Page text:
Tooth decay and gum disease are caused by plaque, a sticky combination of bacteria and food. Plaque begins to build up on teeth within a few minutes after eating. If teeth are not cleaned well each day, plaque will lead to tooth decay or gum disease. If you do not remove plaque, it turns into a hard deposit called tartar that becomes trapped at the base of the tooth. Plaque and tartar irritate and inflame the gums. Bacteria and the toxins they produce cause the gums to become:
By taking good care of your teeth and gums, you can help prevent problems such as tooth decay and gum disease (gingivitis or periodontitis). You should also teach your children how to brush and floss from an early age to help them protect their teeth.
Plaque and tartar lead to a number of problems:
- Cavities are holes that damage the structure of teeth.
- Gingivitis is swollen, inflamed, and bleeding gums,
- Periodontitis is the destruction of the ligaments and bone that support the teeth, often leading to tooth loss.
- Bad breath (halitosis).
- Abscesses, pain, inability to use your teeth.
- Other health problems outside the mouth, ranging from preterm labor to heart disease.
HOW TO TAKE CARE OF YOUR TEETH
Healthy teeth are clean and have no cavities. Healthy gums are pink and firm. To maintain healthy teeth and gums, follow these steps:
- Floss at least once per day. It is best to floss before brushing. Flossing removes plaque from between the teeth and on the gums.
- Brush your teeth twice a day with a soft-bristled toothbrush. Brush 2 minutes each time.
- Use fluoride toothpaste. The fluoride helps strengthen tooth enamel and helps prevent tooth decay.
- Replace your toothbrush every 3 to 4 months or sooner if needed. A worn-out toothbrush will not clean your teeth as well.
- Eat a healthy diet. You are less likely to get gum disease if you eat healthy foods.
- Avoid sweets and sweetened drinks. Eating and drinking a lot of sweets increases your risk of cavities. If you do eat or drink sweets, brush your teeth soon after.
- DO NOT smoke. Smokers have more teeth and gum problems than non-smokers.
- Keep dentures, retainers, and other appliances clean. This includes brushing them regularly. You may also need to soak them in a cleansing solution.
- Schedule regular checkups with your dentist. Many dentists recommend having the teeth professionally cleaned every 6 months.
Regular teeth cleaning by a dentist removes plaque that may develop, even with careful brushing and flossing. This is very important for getting at areas that are hard to reach on your own. Professional cleaning includes scaling and polishing. This procedure uses instruments to loosen and remove deposits from the teeth. Routine exams may include dental x-rays. Your dentist can catch problems early, so they do not become more serious and expensive to fix.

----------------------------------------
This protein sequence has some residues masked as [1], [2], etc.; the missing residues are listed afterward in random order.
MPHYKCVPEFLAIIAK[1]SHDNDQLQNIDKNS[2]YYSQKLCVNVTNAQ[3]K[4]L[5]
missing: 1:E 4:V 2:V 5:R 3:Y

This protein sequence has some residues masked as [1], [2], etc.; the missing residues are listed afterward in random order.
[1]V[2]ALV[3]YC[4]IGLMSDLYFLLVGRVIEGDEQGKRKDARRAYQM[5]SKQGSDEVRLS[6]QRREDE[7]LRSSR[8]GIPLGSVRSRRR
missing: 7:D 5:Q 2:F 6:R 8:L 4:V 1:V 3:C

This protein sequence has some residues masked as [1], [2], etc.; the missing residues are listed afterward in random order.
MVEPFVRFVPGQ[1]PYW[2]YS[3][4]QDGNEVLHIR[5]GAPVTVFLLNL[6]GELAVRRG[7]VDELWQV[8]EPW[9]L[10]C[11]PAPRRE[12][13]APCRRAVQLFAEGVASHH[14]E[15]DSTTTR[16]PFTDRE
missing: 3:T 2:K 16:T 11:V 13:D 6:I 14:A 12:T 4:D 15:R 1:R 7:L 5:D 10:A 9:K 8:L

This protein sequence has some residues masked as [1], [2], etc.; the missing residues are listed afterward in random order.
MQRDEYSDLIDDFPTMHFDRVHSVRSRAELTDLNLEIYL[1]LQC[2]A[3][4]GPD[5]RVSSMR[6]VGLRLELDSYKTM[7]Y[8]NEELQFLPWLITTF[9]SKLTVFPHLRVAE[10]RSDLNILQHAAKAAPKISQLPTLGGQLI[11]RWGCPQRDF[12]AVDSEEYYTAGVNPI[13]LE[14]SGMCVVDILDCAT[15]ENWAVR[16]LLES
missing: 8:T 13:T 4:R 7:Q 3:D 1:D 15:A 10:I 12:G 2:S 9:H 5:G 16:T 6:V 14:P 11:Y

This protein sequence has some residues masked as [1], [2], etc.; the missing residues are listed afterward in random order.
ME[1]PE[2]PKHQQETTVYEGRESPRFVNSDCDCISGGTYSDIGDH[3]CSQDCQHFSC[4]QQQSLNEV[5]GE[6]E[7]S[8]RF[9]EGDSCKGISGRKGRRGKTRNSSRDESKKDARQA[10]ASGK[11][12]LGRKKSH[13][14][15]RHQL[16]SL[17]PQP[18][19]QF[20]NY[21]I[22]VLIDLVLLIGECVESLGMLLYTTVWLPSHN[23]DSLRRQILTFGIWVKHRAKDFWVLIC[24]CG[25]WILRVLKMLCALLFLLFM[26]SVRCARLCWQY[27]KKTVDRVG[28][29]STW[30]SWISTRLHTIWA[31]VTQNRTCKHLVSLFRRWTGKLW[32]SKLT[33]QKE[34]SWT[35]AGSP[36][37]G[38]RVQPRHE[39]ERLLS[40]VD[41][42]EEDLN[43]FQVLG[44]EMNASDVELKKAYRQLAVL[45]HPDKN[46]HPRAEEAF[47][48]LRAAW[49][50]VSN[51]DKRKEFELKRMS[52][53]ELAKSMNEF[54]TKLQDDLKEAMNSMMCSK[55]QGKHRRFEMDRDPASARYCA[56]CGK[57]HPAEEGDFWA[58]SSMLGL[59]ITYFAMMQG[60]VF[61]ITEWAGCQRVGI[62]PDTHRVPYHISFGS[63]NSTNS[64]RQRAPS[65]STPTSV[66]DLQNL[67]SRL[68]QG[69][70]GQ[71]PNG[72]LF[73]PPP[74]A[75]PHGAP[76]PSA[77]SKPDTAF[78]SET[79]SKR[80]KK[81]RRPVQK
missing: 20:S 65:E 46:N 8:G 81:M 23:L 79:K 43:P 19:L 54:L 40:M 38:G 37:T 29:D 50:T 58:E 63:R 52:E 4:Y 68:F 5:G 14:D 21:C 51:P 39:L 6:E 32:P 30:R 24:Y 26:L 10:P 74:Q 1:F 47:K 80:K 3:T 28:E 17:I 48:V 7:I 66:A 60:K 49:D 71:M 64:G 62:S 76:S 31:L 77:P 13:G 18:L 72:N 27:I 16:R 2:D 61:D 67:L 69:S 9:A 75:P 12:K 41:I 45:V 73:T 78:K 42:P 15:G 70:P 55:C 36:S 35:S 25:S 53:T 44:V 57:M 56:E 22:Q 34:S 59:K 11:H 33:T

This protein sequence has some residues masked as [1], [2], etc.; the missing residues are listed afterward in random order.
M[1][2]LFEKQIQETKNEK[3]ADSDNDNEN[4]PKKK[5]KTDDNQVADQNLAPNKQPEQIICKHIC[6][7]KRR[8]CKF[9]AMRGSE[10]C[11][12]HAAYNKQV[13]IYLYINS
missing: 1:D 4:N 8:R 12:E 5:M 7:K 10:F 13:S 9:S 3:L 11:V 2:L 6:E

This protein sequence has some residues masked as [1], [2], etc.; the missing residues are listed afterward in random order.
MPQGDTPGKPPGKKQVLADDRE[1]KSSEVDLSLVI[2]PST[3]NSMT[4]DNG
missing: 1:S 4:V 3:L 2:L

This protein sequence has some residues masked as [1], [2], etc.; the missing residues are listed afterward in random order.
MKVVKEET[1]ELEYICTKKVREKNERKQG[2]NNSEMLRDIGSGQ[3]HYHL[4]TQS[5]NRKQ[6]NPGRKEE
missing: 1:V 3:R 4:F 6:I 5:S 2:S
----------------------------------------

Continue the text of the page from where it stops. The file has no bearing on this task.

Ask your dentist:
- What kind of toothbrush you should use, and how to brush your teeth well. Ask if an electric tooth brush is right for you. Electric tooth brushes have been shown to clean teeth better than manual toothbrushes. They often also have a timer to let you know when you have reached the 2 minute mark.
- How to properly floss your teeth. Overly vigorous or improper flossing may injure the gums.
- Whether you should use any special appliances or tools, such as water irrigation. This may sometimes help supplement (but not replace) brushing and flossing.
- Whether you could benefit from particular toothpastes or mouth rinses. In some cases, over-the-counter pastes and rinses may be doing you more harm than good, depending on your condition.
WHEN TO CALL THE DENTIST
Call your dentist if you have symptoms of a cavity that include:
- Pain in the tooth that occurs for no reason or is caused by food, beverages, brushing or flossing
- Sensitivity to hot or cold foods or drinks
Get early treatment for gum disease. Call your dentist if you have symptoms of gum disease that include:
- Red or swollen gums
- Bleeding in the gums when you brush your teeth
- Bad breath
- Loose teeth
- Drifting teeth
Teeth - caring for; Oral hygiene; Dental hygiene
American Dental Association website. Adults under 40. www.mouthhealthy.org/en/adults-under-40. Accessed April 20, 2016.
Chow AW. Infections of the oral cavity, neck, and head. In: Bennett JE, Dolin R, Blaser MJ, eds. Mandell, Douglas, and Bennett's Principles and Practice of Infectious Diseases, Updated Edition. 8th ed. Philadelphia, PA: Elsevier Saunders; 2015:chap 65.
Stefanac SJ. Developing the treatment plan. In: Stefanac SJ, Nesbit SP, eds. Diagnosis and Treatment Planning in Dentistry. 3rd ed. Philadelphia, PA: Elsevier; 2017:chap 4.
Review Date 2/5/2018
Updated by: Ilona Fotek, DMD, MS, Dental Healing Arts, Jupiter, FL. Review provided by VeriMed Healthcare Network. Also reviewed by David Zieve, MD, MHA, Medical Director, Brenda Conaway, Editorial Director, and the A.D.A.M. Editorial team.